At one point in the early 1900s a fifth of all ships in the world were made on the River Clyde in Glasgow.

The city's location and its proximity to steel and other raw materials needed for shipbuilding ensured the industry boomed and, at its peak, employed a workforce of tens of thousands.

A century later, just a few thousand jobs remain at the Govan and Scotstoun shipyards.

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Today's announcement will slash that number again and further erode what was once one of Scotland's greatest sources of pride.

Dr Phillips O'Brien, a history lecturer at Glasgow University, said: "The sad fact is that the decline has almost already happened. We talk about Glasgow as a great shipbuilding city but it is now a relatively small shipbuilding city.

"It built more ships than any city in the world at different points and employed many tens of thousands of people but the decline that set in from the Second World War has erased almost all of that."

Around 30,000 ships were built on the Clyde over the 19th and 20th centuries.

The shipyards that lined the river played a vital role in the First and Second World War efforts, with Clydebank paying the price with heavy Luftwaffe bombing in 1941.

In the decades that followed, Glasgow's shipbuilding industry could no longer compete with production in other countries.

The major yards began to be closed but not before the construction of one of their most famous liners, the QE2, in 1968.

The Clyde yards were thrust into the limelight around the world in the early 1970s with the Upper Clyde Shipbuilders (UCS) work-in.

It was in response to the Conservative Government's plan to shut the yards on the Clyde, which would have cost 6,000 jobs.

But rather than a strike or a sit-in, the leaders of the unions at UCS instead decided that they could show that the shipyards were viable by locking out management so the workers could complete the orders themselves.

In the end Edward Heath's government backed down and the yards were saved.

Jimmy Reid, a working-class hero from Govan, became the spokesman for this work-in and his eloquence and passion earned him an international profile and a place in Scottish history. His most-famous rousing speech was broadcast around the world.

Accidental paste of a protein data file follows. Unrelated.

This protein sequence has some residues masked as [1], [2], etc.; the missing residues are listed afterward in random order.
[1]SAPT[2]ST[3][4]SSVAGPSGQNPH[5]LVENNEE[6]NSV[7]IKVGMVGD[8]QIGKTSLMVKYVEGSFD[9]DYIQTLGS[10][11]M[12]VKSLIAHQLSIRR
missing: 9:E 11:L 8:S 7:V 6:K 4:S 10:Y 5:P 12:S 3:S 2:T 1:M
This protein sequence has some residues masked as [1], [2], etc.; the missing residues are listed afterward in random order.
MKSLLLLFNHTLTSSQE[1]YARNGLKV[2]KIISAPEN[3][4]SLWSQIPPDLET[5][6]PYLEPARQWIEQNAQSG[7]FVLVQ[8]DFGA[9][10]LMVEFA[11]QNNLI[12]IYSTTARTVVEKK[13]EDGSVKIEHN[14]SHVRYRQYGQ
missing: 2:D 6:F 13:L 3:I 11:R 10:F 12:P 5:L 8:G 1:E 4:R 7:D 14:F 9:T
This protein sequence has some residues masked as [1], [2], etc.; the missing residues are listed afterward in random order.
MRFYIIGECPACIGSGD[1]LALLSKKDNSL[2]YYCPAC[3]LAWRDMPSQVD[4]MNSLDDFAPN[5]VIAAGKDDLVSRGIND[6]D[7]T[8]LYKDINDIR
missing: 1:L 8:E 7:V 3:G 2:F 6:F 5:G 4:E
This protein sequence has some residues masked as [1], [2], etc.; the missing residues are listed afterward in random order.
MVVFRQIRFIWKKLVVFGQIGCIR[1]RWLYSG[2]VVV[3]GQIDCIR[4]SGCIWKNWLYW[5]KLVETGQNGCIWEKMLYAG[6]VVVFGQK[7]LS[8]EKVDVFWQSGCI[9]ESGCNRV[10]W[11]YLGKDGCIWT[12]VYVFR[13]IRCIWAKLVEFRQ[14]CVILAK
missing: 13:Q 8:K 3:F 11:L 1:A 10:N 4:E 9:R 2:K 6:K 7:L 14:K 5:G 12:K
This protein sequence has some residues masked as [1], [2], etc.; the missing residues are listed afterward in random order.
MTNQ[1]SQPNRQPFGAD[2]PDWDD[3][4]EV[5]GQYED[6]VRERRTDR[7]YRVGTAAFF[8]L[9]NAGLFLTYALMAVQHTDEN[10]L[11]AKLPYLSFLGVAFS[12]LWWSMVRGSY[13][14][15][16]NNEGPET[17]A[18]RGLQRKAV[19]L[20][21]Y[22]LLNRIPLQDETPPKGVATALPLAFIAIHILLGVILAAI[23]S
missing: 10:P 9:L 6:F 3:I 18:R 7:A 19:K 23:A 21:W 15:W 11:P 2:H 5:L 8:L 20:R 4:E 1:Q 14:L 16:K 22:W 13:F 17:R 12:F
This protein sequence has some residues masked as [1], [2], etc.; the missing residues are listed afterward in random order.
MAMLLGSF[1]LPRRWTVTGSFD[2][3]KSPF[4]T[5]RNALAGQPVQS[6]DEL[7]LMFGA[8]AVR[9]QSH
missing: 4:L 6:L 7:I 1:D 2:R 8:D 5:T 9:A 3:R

But the decline had already started.

Dr O'Brien said: "It became relatively too expensive to make ships here.

"Much of the work began shifting to Asia at the beginning of the 1950s and 60s; originally to the Japanese shipyards, now the Korean and Chinese shipyards.

"There have been some European success stories however. The Germans still build a certain amount of ships.

"What Glasgow has been left with is making warships for the British Government which will pay the Glasgow price as opposed to, say, the Asian price per tonnage."

The financial services sector in Glasgow now employs around 10 times the number of people in shipbuilding, but any threat to jobs on the Clyde still provokes a strong emotional, and political, response.

"If you look at shipbuilding jobs within the context of the Scottish economy, even the Glasgow economy, the numbers are not as large as one might think," said Dr O'Brien.

"But there's something very politically resonant about the shipbuilding industry. Crucially, they are well-paid industrial jobs and what we have seen over the last few decades throughout much of the world, and certainly Britain, is the decline of industry and the rise of service jobs.

"So having those well-paid industrial jobs is important as they are some of the few that are left."